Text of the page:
Words by Claire Norton. Photo Mike Searle from the Surf Cafe Cookbook

Like most energetic, demanding and competitive sports, surfing requires high levels of fitness and endurance as well as good general health in order to progress. Most sportsman (and women) know that one of the best ways to achieve this is through a healthy diet. In surfing this goes a step further – the foods you eat (or don’t eat) before a session can make or break your surf by affecting crucial energy levels. Similarly, a healthy post-surf meal can be vital in aiding muscle repair, strength and general recovery after a strenuous session at sea. So for us surfers, getting the right nutrients through a healthy and well balanced diet is just as important for our performance as training and having the right equipment. Here are some dietary tips and meal ideas for your pre-surf, post-surf and snacking in between.

Some surfers are reluctant to eat before hitting the waves for fear of feeling sluggish or sick but some sustenance is necessary for energy, stable blood sugar levels and stamina. Having said that, eating right before you head out onto the water won’t give your body time to digest your meal and may slow you down without having any real benefit, so it is best to eat at least a few hours before you hit the waves. For long lasting bursts of energy the best thing you can consume are complex carbohydrates such as whole grain bread, rice or pasta and vegetables, pulses and cereal. A wholegrain muffin, fruit smoothie, brown pasta with sauce or bowl of oatmeal would all be good options for a pre-surf snack. The complex molecular structure of these types of carbohydrates means that the body takes a long time to break them down and metabolize them. This means that your blood sugar levels stay more stable than they would be if you opted for starchy carbohydrates or other food types high in sugar or caffeine – these may leave you pumped up to begin with but once the body has quickly absorbed them you are likely to crash and burn leaving you feeling tired and disorientated. If you want to make it past the paddle out, then regulated energy is needed.

After surfing you will have worked up an appetite but it’s not just your stomach that needs attention. During intense exercise your muscles can take a beating and meals rich in protein can help replenish glycogen levels and rebuild any damage done to the muscles from the power of the water. Foods high in protein include chicken, dairy products, red meat and bananas. At this point your energy stores will also be running on low so now is the time to indulge in some carbohydrates – ideally the healthy kind we’ve already mentioned. Perfect post-surf meals include any meat or fish filled sandwich, a baked potato with full fat cottage cheese or even white rice with chicken and vegetables. Getting both protein and carbohydrates in your post-surf snack means that you are replenishing your energy stores and simultaneously helping to repair the body – so much so that this method of incorporating the two important staples is used to help in eating disorder treatment or for other people whose muscles may be weakened due to illness. Aiming to eat no later than an hour after your surf is ideal because this is the time when the enzymes responsible for building and strengthening muscles are at their most potent in the body.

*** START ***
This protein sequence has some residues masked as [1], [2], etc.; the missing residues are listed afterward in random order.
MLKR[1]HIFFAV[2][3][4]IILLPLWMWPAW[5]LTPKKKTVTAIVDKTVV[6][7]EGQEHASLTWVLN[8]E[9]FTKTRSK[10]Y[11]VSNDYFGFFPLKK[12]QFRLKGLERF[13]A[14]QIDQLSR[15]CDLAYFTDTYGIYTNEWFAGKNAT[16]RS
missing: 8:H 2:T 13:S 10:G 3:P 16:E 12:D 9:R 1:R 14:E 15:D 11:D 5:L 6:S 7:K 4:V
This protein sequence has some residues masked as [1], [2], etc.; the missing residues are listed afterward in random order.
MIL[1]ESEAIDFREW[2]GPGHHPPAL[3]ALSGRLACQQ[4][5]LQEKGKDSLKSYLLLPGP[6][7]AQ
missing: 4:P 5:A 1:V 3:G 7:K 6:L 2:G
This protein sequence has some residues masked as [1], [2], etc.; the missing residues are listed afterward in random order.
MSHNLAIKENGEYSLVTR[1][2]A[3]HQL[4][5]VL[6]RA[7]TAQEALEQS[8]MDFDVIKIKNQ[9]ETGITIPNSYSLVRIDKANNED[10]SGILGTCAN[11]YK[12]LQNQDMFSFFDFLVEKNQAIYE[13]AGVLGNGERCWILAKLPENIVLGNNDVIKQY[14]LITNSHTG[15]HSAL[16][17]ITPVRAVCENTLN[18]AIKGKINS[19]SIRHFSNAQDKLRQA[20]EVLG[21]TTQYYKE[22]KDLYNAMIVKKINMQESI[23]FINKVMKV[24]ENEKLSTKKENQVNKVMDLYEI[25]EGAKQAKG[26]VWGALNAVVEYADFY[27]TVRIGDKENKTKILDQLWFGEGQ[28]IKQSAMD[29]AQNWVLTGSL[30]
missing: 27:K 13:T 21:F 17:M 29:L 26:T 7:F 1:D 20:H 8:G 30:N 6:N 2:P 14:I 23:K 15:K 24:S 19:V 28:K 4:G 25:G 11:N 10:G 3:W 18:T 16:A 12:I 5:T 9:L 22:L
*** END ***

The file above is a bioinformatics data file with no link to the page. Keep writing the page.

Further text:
Taking time out to snack in between sessions is a good idea because it can give you the boost you need if you are flagging. Bananas are great to snack on as they are packed with protein and potassium that can help cure cramps whilst cereal bars will give you an energy boost with a low fat content. As athletes, eating sensible to maintain a healthy weight is very important so try to avoid snacking on high sugar or high fat foods such as chocolate or potato chips which contain very little nutritional value.

Keeping hydrated is also very important and drinking a lot of water before and during your surf will leave you both mentally and physically stronger. Becoming dehydrated won’t just put extra stress on your muscles but it will also affect your concentration making standing up and balancing more difficult. It also induces fatigue which will make carving and squatting seem much harder work and probably make you retire early. Always drink pure water before a surf and stop for breaks throughout the session too.